3. The maps are a draft version of what will be seen at the WeMoveDC meetings beginning October 21, so the resolution may not be as clear. The maps are posted here to give readers a sense of what's been considered as part of the WeMoveDC process. We'll check to see if there was an issue regarding how the PDF was uploaded to Scribd and if its process reduced resolution.

  4. I can't read them on the screen either. If you download them and zoom in (Ctrl+ in pdfs) its much easier to see.

    Anyway all improvements are welcome but I mostly bike to make trips that transit doesnt serve so the second get to the center plan is least useful. I think the third one focused on connecting neighborhoods fills in a lot of gaps that transit service leaves.

  5. How about expanding the bike lanes on Florida NE (from the second scenario) through to Bloomingdale/Shaw? That will significantly improve connections between U Street NW and H Street NE, giving another option besides the 90/92 (which can have reliability problems). The proposed M Street cycletrack won't have the same effect.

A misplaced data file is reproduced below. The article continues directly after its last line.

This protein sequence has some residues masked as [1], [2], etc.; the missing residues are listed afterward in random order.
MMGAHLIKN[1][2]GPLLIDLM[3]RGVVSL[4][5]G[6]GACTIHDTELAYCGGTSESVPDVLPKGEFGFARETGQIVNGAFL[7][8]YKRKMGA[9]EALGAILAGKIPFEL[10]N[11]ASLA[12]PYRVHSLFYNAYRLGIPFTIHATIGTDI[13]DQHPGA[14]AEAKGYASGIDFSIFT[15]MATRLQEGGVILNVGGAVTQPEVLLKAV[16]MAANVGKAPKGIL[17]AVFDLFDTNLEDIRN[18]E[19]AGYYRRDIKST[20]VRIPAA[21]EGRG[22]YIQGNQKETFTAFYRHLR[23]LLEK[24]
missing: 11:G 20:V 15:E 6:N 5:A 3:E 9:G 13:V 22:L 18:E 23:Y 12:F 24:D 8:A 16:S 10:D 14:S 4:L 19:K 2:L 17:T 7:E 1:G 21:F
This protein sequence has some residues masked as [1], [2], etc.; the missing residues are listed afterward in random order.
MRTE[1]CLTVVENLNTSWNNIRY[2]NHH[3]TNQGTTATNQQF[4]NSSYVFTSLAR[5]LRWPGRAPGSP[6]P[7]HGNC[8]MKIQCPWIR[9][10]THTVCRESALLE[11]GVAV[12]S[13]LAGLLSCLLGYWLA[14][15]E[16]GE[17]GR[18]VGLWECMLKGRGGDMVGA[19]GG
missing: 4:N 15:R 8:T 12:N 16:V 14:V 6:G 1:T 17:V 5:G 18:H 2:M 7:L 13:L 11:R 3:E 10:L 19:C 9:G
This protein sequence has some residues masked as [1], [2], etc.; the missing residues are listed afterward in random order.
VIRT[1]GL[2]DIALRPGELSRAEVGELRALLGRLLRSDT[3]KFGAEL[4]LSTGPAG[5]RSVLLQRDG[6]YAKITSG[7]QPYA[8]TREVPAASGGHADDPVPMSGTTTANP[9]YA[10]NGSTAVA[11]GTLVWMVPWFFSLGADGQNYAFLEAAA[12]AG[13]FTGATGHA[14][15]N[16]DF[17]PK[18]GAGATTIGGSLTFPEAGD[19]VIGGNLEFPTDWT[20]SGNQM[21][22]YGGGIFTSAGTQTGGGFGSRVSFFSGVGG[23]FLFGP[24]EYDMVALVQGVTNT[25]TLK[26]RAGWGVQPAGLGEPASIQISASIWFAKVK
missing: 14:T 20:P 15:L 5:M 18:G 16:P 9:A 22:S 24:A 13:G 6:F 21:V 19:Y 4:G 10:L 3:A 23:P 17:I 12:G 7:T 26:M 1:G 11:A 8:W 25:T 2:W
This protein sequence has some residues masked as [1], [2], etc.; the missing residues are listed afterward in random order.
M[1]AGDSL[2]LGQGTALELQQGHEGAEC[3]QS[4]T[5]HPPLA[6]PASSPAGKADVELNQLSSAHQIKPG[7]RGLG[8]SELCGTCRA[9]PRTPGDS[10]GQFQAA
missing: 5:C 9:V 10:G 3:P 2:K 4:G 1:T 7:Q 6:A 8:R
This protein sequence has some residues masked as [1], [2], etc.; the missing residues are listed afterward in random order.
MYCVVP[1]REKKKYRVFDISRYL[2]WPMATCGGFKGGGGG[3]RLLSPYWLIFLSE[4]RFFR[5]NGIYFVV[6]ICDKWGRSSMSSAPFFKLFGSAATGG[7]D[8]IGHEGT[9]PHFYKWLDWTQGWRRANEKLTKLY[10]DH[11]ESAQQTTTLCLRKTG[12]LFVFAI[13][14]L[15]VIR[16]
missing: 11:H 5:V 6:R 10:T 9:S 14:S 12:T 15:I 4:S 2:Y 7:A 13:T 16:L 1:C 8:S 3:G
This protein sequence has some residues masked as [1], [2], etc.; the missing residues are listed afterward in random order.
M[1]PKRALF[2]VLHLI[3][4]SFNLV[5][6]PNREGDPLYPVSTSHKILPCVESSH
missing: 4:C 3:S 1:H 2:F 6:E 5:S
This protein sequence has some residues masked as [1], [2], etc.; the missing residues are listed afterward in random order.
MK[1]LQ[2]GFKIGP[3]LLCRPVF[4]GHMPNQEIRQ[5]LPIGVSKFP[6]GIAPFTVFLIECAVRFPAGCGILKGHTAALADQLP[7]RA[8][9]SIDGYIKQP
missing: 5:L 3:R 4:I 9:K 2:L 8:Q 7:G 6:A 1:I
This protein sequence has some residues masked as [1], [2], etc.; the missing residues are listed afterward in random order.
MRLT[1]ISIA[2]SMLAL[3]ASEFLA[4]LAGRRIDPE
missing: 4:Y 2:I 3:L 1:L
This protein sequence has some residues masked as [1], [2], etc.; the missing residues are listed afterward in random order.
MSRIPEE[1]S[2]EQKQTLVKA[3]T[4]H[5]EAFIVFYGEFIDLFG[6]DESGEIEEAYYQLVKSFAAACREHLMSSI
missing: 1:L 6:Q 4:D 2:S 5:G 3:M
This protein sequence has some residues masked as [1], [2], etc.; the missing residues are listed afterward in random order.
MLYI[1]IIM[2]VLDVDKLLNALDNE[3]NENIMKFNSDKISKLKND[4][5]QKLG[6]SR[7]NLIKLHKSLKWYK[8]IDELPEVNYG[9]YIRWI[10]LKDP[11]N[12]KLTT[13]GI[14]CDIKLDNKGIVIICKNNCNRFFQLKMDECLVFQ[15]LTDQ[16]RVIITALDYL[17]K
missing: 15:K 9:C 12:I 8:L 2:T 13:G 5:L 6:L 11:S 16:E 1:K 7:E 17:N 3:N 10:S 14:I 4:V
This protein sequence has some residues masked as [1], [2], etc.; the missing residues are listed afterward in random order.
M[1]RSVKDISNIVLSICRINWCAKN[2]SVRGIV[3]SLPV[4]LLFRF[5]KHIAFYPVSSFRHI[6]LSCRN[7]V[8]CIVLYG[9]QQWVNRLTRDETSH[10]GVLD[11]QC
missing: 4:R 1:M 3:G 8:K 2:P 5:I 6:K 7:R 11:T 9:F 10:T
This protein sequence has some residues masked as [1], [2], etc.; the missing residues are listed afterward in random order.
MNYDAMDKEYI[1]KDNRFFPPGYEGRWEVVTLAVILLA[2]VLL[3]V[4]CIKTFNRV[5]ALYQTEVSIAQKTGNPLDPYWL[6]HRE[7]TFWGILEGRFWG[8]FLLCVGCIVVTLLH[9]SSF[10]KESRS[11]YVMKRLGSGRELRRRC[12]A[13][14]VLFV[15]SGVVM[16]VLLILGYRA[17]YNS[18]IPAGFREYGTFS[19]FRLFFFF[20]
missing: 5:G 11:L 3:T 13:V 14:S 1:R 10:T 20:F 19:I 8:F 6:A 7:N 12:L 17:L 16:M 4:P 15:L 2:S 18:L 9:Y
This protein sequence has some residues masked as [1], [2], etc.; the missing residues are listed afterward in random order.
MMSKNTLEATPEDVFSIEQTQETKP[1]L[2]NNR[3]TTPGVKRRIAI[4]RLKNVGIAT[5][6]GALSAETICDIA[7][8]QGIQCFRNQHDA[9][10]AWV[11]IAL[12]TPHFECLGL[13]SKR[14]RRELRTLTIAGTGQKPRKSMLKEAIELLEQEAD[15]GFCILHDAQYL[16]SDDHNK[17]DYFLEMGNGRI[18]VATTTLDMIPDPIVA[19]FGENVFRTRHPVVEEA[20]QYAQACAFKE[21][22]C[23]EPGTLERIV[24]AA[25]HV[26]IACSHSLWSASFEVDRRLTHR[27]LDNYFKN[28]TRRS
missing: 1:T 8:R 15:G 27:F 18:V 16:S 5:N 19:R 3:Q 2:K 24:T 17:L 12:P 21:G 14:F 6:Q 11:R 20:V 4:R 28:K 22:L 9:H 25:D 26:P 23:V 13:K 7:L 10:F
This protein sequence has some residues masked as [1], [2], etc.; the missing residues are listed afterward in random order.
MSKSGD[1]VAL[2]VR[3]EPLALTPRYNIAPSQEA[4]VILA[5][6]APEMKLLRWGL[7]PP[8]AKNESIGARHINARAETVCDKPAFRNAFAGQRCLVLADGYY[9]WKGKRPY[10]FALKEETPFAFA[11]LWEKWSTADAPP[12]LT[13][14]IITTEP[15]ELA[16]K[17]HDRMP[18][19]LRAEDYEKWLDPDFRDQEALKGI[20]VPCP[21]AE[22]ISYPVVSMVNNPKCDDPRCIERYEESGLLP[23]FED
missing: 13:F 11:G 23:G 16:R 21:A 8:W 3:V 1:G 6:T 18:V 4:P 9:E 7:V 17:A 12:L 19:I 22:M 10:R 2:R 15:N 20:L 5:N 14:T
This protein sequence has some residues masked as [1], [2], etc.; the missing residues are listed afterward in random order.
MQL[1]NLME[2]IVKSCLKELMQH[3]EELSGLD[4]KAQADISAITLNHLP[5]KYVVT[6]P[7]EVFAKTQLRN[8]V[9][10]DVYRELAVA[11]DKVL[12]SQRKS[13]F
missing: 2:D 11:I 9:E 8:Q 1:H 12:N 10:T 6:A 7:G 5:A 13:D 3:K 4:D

6. It looks like Rhode Island Ave is going to get a bike lane or cycle track in most of the plans. That would be great! It would enhance the corridor and make it easier to get to the Woodridge Library and the new Capitol Bikeshare station. The parts of NE DC that aren't H Street or Capitol Hill could use more bicycle infrastructure.

  7. Re: Bike parking. Why is so little attention paid to how bike racks are installed, especially the orientation vis a vis the sidewalk? The orientation of 90% of bike racks in downtown is flat out idiotic. The purpose of the "n" rack is that 2 bikes can park PERPENDICULAR to the rack--one on either side, and a 3rd or 4th could even go over the top. Most racks I see in the city center are orientated in such a way where you must park parallel with the rack and riders have unwittingly had to comply.
    If racks were installed properly and riders parked at them properly we wouldn't have to worry about people smacking their bikes into each other, and getting in and out would be much easier.
    When car parking is planned, I'm sure a lot goes into it (e.g., spacing, orientation of line angles, and ease of use). It's high time we take this approach with bike parking as well.

  8. Just speaking for my personal needs, Option 2 is vastly superior, and improves safety and accessibility of much of the city from my home. This includes improving routes for my daily commute and my regular grocery shopping, and would help me reduce my car use to almost zero.

  9. Now this is in actual fact cooperative. It’s very openhanded of you to share this with us. best mountain bikes

  10. The raster image behind the added elements does not have enough resolution to display legibly when the vector elements are scaled up to a legible text size. The PDF needs to be re-baked with a higher-resolution raster base to work.